Kay Henning Brodersen

Learn More
Evaluating the performance of a classification algorithm critically requires a measure of the degree to which unseen examples have been identified with their correct class labels. In practice, generalizability is frequently estimated by averaging the accuracies obtained on individual crossvalidation folds. This procedure, however, is problematic in two(More)
The decision as to whether a sensation is perceived as painful does not only depend on sensory input but also on the significance of the stimulus. Here, we show that the degree to which an impending stimulus is interpreted as threatening biases perceptual decisions about pain and that this bias toward pain manifests before stimulus encounter. Using(More)
A dominant focus in studies of learning and decision-making is the neural coding of scalar reward value. This emphasis ignores the fact that choices are strongly shaped by a rich representation of potential rewards. Here, using fMRI adaptation, we demonstrate that responses in the human orbitofrontal cortex (OFC) encode a representation of the specific type(More)
Pain is known to comprise sensory, cognitive, and affective aspects. Despite numerous previous fMRI studies, however, it remains open which spatial distribution of activity is sufficient to encode whether a stimulus is perceived as painful or not. In this study, we analyzed fMRI data from a perceptual decision-making task in which participants were exposed(More)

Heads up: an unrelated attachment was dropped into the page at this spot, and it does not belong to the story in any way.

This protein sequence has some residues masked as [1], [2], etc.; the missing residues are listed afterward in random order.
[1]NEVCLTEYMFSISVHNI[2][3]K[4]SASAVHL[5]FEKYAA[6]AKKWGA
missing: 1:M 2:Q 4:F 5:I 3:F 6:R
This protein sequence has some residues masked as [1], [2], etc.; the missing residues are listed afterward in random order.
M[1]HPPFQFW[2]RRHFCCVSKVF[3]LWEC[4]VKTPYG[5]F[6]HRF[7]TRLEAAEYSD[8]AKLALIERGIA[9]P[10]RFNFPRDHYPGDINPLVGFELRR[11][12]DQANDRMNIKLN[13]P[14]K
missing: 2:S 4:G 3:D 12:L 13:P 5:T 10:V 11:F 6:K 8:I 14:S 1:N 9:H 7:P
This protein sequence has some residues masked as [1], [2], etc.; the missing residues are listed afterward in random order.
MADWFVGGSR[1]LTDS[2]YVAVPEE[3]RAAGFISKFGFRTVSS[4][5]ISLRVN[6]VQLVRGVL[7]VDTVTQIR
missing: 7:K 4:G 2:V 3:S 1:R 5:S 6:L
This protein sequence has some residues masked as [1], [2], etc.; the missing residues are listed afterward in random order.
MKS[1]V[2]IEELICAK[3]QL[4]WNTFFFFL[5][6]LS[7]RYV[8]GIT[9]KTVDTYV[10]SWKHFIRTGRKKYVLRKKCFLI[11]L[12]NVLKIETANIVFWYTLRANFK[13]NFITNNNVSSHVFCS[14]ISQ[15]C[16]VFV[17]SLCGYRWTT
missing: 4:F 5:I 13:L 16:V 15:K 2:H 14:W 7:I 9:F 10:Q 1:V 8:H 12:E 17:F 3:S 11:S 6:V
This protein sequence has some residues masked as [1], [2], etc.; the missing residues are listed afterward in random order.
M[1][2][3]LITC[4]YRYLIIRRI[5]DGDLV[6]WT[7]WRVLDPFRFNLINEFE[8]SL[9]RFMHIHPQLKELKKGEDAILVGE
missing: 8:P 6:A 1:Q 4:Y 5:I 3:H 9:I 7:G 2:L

Decoding models, such as those underlying multivariate classification algorithms, have been increasingly used to infer cognitive or clinical brain states from measures of brain activity obtained by functional magnetic resonance imaging (fMRI). The practicality of current classifiers, however, is restricted by two major challenges. First, due to the high(More)
This proof-of-concept study examines the feasibility of defining subgroups in psychiatric spectrum disorders by generative embedding, using dynamical system models which infer neuronal circuit mechanisms from neuroimaging data. To this end, we re-analysed an fMRI dataset of 41 patients diagnosed with schizophrenia and 42 healthy controls performing a(More)
The ability to form long-term memories for novel events depends on information processing within the hippocampus (HC) and entorhinal cortex (EC). The HC-EC circuitry shows a quantitative segregation of anatomical directionality into different neuronal layers. Whereas superficial EC layers mainly project to dentate gyrus (DG), CA3 and apical CA1 layers, HC(More)
In Bayesian brain theories, hierarchically related prediction errors (PEs) play a central role for predicting sensory inputs and inferring their underlying causes, e.g., the probabilistic structure of the environment and its volatility. Notably, PEs at different hierarchical levels may be encoded by different neuromodulatory transmitters. Here, we tested(More)
In its full sense, perception rests on an agent's model of how its sensory input comes about and the inferences it draws based on this model. These inferences are necessarily uncertain. Here, we illustrate how the Hierarchical Gaussian Filter (HGF) offers a principled and generic way to deal with the several forms that uncertainty in perception takes. The(More)
The precision-recall curve (PRC) has become a widespread conceptual basis for assessing classification performance. The curve relates the positive predictive value of a classifier to its true positive rate and often provides a useful alternative to the well-known receiver operating characteristic (ROC). The empirical PRC, however, turns out to be a highly(More)